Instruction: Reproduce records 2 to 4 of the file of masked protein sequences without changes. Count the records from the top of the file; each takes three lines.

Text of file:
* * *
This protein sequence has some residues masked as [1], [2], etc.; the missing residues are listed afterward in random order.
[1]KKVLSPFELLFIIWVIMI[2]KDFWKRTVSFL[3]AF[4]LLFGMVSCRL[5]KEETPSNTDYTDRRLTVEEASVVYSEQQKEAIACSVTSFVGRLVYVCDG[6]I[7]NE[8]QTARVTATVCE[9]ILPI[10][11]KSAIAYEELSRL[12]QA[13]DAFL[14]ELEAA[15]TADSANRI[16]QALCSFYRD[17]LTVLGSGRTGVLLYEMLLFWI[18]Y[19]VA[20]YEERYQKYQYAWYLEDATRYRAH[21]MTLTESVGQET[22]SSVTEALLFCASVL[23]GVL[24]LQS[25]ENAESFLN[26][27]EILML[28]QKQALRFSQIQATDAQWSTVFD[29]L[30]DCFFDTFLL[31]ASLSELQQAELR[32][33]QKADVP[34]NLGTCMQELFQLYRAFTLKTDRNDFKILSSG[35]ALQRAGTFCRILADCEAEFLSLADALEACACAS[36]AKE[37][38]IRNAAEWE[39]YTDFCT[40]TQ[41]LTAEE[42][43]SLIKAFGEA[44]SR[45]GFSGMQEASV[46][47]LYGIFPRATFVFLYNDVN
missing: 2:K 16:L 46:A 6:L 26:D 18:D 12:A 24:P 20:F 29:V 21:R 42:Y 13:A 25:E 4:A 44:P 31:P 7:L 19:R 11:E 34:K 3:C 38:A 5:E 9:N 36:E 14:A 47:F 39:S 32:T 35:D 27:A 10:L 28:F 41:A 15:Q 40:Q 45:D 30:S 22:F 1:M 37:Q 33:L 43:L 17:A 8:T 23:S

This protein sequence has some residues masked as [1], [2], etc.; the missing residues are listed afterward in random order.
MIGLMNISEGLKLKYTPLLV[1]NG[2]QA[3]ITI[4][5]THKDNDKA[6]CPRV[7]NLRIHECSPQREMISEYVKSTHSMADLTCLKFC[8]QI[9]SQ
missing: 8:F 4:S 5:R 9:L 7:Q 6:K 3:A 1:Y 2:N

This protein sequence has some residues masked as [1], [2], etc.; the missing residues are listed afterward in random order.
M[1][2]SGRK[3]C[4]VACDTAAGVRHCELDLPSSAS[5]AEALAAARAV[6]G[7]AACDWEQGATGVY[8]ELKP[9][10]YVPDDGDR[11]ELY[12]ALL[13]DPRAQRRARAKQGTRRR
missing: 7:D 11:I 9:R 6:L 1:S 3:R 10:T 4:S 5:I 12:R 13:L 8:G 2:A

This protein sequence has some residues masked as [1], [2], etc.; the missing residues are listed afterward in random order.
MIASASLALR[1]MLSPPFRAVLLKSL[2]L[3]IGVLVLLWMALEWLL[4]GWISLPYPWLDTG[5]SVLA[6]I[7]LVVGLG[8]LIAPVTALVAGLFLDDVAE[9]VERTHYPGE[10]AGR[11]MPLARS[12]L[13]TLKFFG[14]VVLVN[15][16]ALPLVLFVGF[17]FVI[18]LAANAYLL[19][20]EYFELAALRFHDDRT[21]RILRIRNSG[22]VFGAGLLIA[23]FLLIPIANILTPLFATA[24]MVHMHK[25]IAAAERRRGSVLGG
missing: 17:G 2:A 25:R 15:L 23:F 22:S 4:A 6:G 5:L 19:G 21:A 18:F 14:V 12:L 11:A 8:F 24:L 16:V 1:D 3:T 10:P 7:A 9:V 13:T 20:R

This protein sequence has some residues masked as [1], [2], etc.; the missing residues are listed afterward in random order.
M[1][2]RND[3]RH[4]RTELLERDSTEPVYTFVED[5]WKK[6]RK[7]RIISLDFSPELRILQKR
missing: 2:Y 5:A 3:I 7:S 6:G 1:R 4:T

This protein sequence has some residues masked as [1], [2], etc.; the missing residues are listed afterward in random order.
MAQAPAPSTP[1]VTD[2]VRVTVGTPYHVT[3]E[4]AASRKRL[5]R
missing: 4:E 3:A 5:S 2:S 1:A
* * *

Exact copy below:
This protein sequence has some residues masked as [1], [2], etc.; the missing residues are listed afterward in random order.
MIGLMNISEGLKLKYTPLLV[1]NG[2]QA[3]ITI[4][5]THKDNDKA[6]CPRV[7]NLRIHECSPQREMISEYVKSTHSMADLTCLKFC[8]QI[9]SQ
missing: 8:F 4:S 5:R 9:L 7:Q 6:K 3:A 1:Y 2:N

This protein sequence has some residues masked as [1], [2], etc.; the missing residues are listed afterward in random order.
M[1][2]SGRK[3]C[4]VACDTAAGVRHCELDLPSSAS[5]AEALAAARAV[6]G[7]AACDWEQGATGVY[8]ELKP[9][10]YVPDDGDR[11]ELY[12]ALL[13]DPRAQRRARAKQGTRRR
missing: 7:D 11:I 9:R 6:L 1:S 3:R 10:T 4:S 5:I 12:R 13:L 8:G 2:A

This protein sequence has some residues masked as [1], [2], etc.; the missing residues are listed afterward in random order.
MIASASLALR[1]MLSPPFRAVLLKSL[2]L[3]IGVLVLLWMALEWLL[4]GWISLPYPWLDTG[5]SVLA[6]I[7]LVVGLG[8]LIAPVTALVAGLFLDDVAE[9]VERTHYPGE[10]AGR[11]MPLARS[12]L[13]TLKFFG[14]VVLVN[15][16]ALPLVLFVGF[17]FVI[18]LAANAYLL[19][20]EYFELAALRFHDDRT[21]RILRIRNSG[22]VFGAGLLIA[23]FLLIPIANILTPLFATA[24]MVHMHK[25]IAAAERRRGSVLGG
missing: 17:G 2:A 25:R 15:L 23:F 22:S 4:A 6:G 5:L 19:G 21:A 18:F 14:V 12:L 11:A 8:F 24:L 16:V 1:D 3:T 10:P 7:A 9:V 13:T 20:R